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Memories of the 28th Century

Equal Before the Law

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I am shocked that young people havenít already stood up and demanded their rights under the Fourteenth Amendment. Young citizens of the United States of America fairly often take to the streets to demand something for someone, but I donít recall them demonstrating to demand their own rights. I didn't even think about it when I was a young college student and drinker, but having a minimum age for buying and using alcohol is a clear violation of the Equal Protection clause of the Fourteenth Amendment to the U.S. Constitution:

"All persons born or naturalized in the United States, and subject to the jurisdiction thereof, are citizens of the United States and of the state wherein they reside. No state shall make or enforce any law which shall abridge the privileges or immunities of citizens of the United States; nor shall any state deprive any person of life, liberty, or property, without due process of law; nor deny to any person within its jurisdiction the equal protection of the laws." (My bold to emphasize the relevant parts)

If people of fifty years can legally use alcohol, then so can anyone else who was born in or naturalized to the U.S.A. The concept is quite simple.

I do not especially favor eight year olds getting ploughed, but some could. If had gotten thoroughly inebriated, barfing, falling down, etc., when I was eight, I wouldn't have done that again for a very long time, if ever, and I think that the same would be true for most people, so I am not concerned with creating alcoholics. But there are some people who would regain consciousness and say to themselves: let's do that again, and such people will become alcoholics, and they would regardless of what barriers might be put between them and alcohol. Conversely, there are some people who would never touch another drop. If restrictions are created to save a few, then the majority might be harmed, and laws that benefit a few are also forbidden by the Fourteenth Amendment.

Unfortunately, the states also violate the Fourteenth by not allowing all citizens to vote. I can understand refusing to register anyone who cannot state his or her name, but most people who are of school age are quite capable of voting. Many twelve year olds are more qualified to vote than are many forty year olds, but politicians are afraid of knowledgeable voters.

One dodge for the politicians would be to require that people pass skill tests before they could vote, drive, or whatever. That dodge might work, but it might not work for long, because there are good arguments against it; arguments that might prevail in court.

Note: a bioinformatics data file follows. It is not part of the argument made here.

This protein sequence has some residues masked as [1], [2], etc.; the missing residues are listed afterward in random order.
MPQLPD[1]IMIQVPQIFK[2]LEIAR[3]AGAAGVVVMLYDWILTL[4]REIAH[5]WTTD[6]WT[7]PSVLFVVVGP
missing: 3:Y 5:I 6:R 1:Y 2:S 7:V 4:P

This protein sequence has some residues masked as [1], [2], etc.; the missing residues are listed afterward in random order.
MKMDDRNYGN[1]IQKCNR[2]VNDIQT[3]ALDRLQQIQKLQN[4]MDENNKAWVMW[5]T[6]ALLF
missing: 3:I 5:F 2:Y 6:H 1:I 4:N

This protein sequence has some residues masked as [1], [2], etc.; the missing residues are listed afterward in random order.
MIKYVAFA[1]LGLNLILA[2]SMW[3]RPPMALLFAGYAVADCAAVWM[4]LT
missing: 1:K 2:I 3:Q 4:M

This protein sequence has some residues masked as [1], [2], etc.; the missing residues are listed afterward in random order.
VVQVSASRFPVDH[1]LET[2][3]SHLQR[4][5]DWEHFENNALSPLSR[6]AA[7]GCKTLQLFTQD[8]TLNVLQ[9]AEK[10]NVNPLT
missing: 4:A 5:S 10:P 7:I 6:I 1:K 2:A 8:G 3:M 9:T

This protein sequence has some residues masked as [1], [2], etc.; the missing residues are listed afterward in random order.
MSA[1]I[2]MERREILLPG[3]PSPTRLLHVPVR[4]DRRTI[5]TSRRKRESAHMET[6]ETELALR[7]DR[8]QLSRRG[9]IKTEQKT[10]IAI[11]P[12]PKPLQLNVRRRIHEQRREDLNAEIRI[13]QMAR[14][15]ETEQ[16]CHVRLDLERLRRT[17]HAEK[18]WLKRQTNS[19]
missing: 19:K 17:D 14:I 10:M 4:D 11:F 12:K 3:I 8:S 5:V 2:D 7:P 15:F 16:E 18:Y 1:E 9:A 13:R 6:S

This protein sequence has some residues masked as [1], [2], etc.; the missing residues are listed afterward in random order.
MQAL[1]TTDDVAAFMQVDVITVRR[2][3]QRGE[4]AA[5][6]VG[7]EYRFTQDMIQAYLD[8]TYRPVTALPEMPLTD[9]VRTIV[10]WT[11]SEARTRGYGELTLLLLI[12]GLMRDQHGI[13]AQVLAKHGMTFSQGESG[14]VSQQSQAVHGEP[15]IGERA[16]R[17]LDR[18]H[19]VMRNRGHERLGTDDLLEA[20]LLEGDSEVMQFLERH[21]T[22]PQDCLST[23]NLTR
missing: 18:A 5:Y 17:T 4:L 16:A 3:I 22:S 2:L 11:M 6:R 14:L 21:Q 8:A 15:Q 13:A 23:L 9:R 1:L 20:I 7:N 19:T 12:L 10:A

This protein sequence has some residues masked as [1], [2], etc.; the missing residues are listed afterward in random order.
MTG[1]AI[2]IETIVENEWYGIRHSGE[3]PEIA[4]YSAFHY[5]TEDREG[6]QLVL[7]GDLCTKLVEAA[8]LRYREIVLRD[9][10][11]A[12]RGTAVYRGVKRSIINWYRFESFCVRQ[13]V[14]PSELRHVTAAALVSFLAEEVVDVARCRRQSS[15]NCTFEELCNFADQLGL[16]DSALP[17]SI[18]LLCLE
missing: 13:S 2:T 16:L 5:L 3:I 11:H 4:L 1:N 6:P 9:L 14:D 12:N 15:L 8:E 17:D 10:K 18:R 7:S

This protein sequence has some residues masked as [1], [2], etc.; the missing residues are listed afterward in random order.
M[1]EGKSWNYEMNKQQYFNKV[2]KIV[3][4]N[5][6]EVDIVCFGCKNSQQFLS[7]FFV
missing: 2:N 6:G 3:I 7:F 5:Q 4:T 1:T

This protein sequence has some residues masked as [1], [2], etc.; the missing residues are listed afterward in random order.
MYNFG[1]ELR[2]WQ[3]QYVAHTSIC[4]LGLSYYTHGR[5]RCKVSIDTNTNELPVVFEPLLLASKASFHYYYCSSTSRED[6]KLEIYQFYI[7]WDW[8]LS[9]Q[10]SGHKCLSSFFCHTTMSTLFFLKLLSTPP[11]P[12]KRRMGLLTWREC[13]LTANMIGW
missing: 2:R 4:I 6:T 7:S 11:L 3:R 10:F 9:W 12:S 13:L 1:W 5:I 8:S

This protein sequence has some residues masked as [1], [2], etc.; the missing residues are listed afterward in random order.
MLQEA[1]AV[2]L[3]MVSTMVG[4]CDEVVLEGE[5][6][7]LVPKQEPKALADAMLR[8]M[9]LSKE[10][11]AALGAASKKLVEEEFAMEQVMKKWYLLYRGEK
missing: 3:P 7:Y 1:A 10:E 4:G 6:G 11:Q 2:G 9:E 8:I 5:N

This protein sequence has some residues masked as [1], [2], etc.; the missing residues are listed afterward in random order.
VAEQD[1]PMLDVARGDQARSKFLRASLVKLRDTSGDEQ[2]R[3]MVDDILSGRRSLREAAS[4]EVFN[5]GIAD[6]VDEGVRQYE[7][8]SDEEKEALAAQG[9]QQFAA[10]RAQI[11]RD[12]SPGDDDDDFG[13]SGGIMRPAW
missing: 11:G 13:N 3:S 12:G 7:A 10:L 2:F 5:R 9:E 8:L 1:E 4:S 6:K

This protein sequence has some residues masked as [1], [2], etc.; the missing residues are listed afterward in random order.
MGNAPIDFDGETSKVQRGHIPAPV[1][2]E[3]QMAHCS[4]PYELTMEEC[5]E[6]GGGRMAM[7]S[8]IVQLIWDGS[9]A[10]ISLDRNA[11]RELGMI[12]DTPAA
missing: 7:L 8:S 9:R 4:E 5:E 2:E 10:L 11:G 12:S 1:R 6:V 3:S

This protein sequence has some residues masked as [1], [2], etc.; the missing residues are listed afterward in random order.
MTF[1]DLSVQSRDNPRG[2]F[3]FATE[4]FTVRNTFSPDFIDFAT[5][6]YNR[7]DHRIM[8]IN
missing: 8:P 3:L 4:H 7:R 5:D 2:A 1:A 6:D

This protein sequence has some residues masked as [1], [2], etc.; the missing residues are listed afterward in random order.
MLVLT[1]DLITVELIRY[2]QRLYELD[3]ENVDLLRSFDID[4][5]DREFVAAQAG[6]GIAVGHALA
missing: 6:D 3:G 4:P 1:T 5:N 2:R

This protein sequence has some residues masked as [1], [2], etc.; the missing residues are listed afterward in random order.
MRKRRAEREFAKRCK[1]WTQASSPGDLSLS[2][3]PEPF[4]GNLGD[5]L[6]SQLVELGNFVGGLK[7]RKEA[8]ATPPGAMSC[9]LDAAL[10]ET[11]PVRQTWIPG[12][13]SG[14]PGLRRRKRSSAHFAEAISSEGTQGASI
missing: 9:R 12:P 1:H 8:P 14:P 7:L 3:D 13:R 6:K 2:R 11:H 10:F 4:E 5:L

Everyone should realize that making all ages equal would not make anyone immune to laws against crimes against persons and against society such as: drunk and disorderly, and age related sex crimes would not need to be changed; it could still be presumed that anyone under fourteen years was incapable of cooperating in sex acts.

If parents will be worried about their children drinking when they are not present, then they should supervise their children's drinking by serving them beer and wine at home and with meals.

Remember that the kind of beer that is commonly available was developed for drinking or breakfast and for women and children. Showing children that malt beverages and wine are beverages, rather than intoxicants might make it less likely that the children will drink in great quantities in other situations.

Some people are prone to abusing alcohol, and these people will abuse it at any age and in any circumstances.

Perhaps the biggest impact of fully implementing the Fourteenth would be to retailers, who would not longer have to check I.D.'s, and that is a significant function in bars, music venues, and sports events. But that wouldn't result in a drop in employment, because at least as many people would be needed to serve the additional clientele, and more bouncers would be needed to keep order with so many more people becoming inebriated.

Fully implementing the Fourteenth would also impact other areas; for example, making all drugs legal and available over the counter would be another area, and I am sure that readers will think of other matters that will be loosened up when we fully implement the Fourteenth.

But I do find it strange that no college rabble rouser has ever raised this issue and organized marches, petition drives and whatnot to equalize treatment before the law. But demonstration are a drag, and besides they may have been too high.


  1. kiz_paws's Avatar
    Interesting points made.
    Wonder if this will stir anything up... (you're getting a lot of reads on this one).
  2. PeterL's Avatar
    I get the feeling that people like freedom in theory, but actually having freedom scares them. My most popular post ever was on the same topic, and it has gotten more than 15,000 hits. I've menioned to a few college students who are harmed by discriminatory laws, and they seemed mildly interested.